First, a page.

Eve: A Biography

Pamela Norris, Author New York University Press $70 (496p) ISBN 978-0-8147-5812-0
According to Norris, the history of sexism can be illuminated through the evolving interpretation of the biblical story of Adam and Eve. Beginning her comparative study with ancient Greek myths, she equates Eve with Pandora, whose curiosity brought evil into the world. Classical writers considered women to be troublemakers: Aristotle was noted for his ""scientific"" theory that the female was an imperfect male. Norris cites chapter and verse from Old and New Testament and apocryphal writings, medieval works and those of more recent writers ranging from Charlotte Bront to Anita Brookner. Twelve color plates of works by such masters as Piero della Francesca and Hieronymus Bosch represent the traditional view of Eve as a seductive beauty tempting Adam to sin. According to Genesis, Eve's punishment was the pain of childbirth and eternal submission to her husband, who is also condemned to labor for his bread. Both were cast out of the Garden of Eden, losing the gift of eternal life. While the early Christian church fathers regarded Eve as ""the Devil's gateway"" and ""the first deserter of the divine law,"" other commentators have given the story a more favorable reading. The fall was a felix culpa (""happy fault""), when the two, led by Eve, first took responsibility for their destiny. Writers continue to be fascinated by Eve, but, Norris warns, the myth of Eve ""was developed to manipulate and control women rather than to console them."" Erudite but eminently accessible, Norris's account of how religious beliefs and cultural forces have affected prevailing views of women is an important addition to the literature of women's studies. Color and b&w illustrations. Agent, Dereck Johns. (Oct.)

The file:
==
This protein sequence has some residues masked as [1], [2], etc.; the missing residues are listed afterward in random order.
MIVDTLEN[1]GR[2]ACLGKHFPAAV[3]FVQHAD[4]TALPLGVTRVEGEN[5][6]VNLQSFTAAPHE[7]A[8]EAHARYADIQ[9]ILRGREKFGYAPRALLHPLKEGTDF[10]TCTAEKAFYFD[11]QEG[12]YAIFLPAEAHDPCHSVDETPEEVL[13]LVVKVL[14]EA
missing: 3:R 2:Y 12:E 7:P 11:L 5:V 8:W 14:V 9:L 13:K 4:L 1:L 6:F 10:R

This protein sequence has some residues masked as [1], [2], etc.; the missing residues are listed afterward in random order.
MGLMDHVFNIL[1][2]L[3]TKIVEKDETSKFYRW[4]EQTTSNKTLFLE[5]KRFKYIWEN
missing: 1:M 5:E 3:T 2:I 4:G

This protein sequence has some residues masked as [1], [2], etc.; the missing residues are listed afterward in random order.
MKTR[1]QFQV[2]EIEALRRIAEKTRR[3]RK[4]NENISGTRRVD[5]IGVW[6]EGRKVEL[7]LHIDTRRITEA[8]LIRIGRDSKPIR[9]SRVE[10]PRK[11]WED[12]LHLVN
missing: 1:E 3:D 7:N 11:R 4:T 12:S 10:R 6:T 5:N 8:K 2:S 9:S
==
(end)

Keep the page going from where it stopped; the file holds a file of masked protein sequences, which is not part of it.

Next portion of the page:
Reviewed on: 08/30/1999
Release date: 09/01/1999
Genre: Nonfiction
Paperback - 496 pages - 978-0-8147-5815-1
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